Medicare Fraud, Errors Cost $20 Billion in ’97, Study Says
Medicare lost about $20 billion last year to fraud, waste and simple error, says a government audit being released today at a congressional hearing.
The estimated 11 cents squandered on every dollar spent in 1997 by the health care program for the elderly is down from 14 cents in 1996.
“We think that our unprecedented war against fraud and other corrective actions against improper payments are having an impact,” said Medicare spokesman Chris Peacock.
Lawmakers said Medicare’s losses remain far too high. “The taxpayers are footing the bills,” said Sen. Charles E. Grassley (R-Iowa), who chairs the Senate’s Special Committee on Aging.
The audit of Medicare’s 1997 spending was done by the Health and Human Services Department’s inspector general, who reviewed a representative sample of bills.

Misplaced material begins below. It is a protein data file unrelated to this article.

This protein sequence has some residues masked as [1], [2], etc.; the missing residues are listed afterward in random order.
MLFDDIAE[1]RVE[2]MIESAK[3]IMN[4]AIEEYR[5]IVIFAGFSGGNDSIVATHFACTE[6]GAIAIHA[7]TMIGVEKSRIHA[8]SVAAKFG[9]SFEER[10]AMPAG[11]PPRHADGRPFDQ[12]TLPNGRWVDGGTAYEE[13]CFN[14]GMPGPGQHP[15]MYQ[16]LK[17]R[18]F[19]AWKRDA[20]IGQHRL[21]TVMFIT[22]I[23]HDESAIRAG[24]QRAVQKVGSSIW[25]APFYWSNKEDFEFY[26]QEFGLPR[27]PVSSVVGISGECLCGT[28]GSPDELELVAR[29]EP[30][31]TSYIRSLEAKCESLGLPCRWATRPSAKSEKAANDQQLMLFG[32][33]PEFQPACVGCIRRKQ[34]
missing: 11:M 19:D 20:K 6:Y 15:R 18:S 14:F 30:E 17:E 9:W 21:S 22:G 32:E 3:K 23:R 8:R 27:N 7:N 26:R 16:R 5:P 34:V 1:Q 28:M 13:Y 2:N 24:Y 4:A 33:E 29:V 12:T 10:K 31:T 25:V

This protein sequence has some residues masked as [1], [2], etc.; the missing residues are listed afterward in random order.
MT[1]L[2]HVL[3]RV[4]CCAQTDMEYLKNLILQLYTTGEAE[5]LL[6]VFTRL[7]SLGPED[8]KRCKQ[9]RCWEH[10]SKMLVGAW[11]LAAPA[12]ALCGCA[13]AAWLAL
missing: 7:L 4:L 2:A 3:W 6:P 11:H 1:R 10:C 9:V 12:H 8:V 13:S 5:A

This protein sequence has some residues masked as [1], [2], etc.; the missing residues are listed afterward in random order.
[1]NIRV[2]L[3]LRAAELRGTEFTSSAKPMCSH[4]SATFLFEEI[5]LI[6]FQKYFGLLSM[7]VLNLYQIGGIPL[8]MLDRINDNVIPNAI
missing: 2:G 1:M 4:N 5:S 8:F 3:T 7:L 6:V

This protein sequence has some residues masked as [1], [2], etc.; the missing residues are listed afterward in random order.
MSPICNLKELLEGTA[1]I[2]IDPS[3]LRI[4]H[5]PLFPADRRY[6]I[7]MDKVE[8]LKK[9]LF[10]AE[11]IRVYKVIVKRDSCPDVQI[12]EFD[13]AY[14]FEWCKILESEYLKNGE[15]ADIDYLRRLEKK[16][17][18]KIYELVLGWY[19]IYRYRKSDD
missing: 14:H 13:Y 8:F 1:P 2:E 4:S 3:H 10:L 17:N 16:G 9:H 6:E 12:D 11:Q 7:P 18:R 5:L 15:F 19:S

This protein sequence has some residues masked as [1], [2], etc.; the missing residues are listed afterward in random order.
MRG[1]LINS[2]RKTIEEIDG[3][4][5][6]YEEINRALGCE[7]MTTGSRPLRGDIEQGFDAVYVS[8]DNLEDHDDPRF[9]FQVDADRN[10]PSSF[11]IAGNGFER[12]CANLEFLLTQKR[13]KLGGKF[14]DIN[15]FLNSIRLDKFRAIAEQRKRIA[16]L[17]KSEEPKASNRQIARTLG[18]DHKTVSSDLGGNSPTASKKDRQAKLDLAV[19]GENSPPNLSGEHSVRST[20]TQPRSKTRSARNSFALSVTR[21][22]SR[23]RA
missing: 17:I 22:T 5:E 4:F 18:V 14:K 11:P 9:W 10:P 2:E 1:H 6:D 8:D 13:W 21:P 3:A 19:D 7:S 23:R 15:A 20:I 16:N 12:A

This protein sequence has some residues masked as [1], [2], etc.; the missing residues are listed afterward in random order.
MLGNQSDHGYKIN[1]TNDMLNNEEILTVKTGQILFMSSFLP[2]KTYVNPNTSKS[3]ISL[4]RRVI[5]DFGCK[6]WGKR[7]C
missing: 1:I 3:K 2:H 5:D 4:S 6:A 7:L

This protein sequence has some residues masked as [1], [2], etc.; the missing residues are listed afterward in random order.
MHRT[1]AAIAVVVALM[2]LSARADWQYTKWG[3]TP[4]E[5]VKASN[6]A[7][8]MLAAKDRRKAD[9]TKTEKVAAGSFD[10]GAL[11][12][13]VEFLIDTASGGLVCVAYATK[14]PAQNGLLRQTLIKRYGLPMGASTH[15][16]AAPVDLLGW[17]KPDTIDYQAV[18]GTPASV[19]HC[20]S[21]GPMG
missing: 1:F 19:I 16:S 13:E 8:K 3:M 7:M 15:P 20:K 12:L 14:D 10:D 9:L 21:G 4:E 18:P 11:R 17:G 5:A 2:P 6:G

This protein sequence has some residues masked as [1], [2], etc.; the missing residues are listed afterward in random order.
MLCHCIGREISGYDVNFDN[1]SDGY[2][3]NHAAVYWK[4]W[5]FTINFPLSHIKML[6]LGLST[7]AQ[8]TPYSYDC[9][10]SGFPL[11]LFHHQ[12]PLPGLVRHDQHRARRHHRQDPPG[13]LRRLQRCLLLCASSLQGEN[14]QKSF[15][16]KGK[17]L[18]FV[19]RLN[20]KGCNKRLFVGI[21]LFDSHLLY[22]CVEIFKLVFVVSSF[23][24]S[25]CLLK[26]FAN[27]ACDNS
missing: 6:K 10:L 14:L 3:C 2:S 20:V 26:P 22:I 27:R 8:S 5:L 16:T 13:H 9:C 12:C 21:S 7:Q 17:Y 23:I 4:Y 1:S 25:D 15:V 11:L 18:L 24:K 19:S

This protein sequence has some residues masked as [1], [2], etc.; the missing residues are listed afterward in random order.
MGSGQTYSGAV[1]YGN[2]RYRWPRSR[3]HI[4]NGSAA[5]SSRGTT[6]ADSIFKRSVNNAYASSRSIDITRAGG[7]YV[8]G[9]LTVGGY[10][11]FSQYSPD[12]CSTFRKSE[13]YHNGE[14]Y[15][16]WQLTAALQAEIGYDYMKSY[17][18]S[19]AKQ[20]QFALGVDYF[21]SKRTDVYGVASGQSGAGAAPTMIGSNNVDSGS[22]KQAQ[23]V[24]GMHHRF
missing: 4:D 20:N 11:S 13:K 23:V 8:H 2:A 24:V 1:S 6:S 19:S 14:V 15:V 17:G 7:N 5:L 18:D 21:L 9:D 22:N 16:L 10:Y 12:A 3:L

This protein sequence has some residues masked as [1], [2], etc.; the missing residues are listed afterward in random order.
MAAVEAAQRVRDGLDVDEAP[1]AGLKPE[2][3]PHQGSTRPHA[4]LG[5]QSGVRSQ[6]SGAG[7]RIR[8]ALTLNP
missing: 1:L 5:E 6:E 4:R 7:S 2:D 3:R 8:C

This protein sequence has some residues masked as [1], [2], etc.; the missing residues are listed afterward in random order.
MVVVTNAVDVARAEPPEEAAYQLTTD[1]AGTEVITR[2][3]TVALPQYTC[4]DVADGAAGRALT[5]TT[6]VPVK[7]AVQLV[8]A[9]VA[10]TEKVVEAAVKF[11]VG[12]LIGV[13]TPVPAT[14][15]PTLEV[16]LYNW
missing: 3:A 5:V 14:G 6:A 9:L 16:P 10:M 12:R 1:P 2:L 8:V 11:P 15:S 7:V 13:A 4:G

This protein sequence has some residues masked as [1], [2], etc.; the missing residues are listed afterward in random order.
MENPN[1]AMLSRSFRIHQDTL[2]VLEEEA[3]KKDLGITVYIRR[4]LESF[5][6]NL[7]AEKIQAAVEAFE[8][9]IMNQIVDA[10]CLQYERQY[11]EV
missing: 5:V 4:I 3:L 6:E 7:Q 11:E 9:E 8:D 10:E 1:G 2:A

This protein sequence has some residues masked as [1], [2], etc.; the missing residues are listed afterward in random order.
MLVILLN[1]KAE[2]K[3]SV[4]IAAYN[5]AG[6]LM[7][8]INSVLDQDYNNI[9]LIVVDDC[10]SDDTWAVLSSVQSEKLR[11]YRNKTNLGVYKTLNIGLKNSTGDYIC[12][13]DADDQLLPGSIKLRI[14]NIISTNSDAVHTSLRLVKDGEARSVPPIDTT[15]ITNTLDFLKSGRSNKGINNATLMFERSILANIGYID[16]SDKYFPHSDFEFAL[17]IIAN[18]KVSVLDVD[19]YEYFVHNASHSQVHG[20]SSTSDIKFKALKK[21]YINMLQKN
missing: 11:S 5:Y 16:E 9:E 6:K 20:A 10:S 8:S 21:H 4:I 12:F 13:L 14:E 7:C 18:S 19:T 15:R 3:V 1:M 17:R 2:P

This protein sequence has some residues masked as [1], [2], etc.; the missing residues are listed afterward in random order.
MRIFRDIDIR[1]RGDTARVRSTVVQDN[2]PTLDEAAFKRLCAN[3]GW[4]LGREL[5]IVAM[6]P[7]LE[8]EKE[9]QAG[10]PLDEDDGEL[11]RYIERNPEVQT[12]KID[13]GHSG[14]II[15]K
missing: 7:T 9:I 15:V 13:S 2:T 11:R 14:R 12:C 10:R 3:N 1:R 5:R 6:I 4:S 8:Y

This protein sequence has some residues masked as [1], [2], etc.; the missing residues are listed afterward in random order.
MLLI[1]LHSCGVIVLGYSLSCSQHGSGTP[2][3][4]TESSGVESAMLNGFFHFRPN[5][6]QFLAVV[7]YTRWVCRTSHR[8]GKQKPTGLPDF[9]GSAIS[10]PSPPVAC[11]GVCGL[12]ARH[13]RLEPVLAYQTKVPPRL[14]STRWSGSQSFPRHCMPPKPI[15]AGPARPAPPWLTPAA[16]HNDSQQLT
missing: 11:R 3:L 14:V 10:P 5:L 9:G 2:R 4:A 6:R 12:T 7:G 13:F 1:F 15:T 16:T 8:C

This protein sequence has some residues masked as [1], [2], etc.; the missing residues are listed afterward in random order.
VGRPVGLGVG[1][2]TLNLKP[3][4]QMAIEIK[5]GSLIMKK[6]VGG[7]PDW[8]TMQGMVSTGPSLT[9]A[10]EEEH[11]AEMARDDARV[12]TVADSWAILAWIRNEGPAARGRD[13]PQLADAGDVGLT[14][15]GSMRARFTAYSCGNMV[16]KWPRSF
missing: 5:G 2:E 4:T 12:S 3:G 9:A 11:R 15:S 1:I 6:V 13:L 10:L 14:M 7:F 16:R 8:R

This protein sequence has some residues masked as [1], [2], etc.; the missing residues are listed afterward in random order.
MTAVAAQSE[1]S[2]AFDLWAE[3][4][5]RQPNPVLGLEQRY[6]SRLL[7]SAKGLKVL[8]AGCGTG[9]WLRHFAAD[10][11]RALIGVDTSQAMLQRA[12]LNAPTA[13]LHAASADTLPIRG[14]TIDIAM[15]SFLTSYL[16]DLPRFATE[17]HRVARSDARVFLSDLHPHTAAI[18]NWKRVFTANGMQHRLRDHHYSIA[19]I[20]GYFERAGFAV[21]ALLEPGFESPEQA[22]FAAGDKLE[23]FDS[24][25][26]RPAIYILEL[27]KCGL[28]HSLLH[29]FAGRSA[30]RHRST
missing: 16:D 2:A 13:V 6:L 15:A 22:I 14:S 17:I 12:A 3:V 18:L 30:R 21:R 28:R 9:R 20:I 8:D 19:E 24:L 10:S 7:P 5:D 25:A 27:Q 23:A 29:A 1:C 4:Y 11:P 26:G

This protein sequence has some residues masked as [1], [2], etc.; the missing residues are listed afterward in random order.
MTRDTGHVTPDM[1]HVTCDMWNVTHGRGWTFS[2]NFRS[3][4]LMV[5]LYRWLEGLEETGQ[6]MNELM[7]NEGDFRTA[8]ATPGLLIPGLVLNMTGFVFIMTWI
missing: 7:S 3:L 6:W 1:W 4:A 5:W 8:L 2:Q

Of the $177.4 billion that Medicare paid to doctors, hospitals, laboratories and other health care providers in 1997, auditors estimate that $20.3 billion was wasted.
That compares with $23.2 billion in overpayments reported for 1996. But since the auditor’s conclusions are statistical estimates, improper payments for 1997 might have been as high as $28.4 billion or as low as $12.1 billion, the report says.
Doctors received 29% of improper payments. Hospital inpatient and outpatient services accounted for about 30% and home health-care agencies got 13%.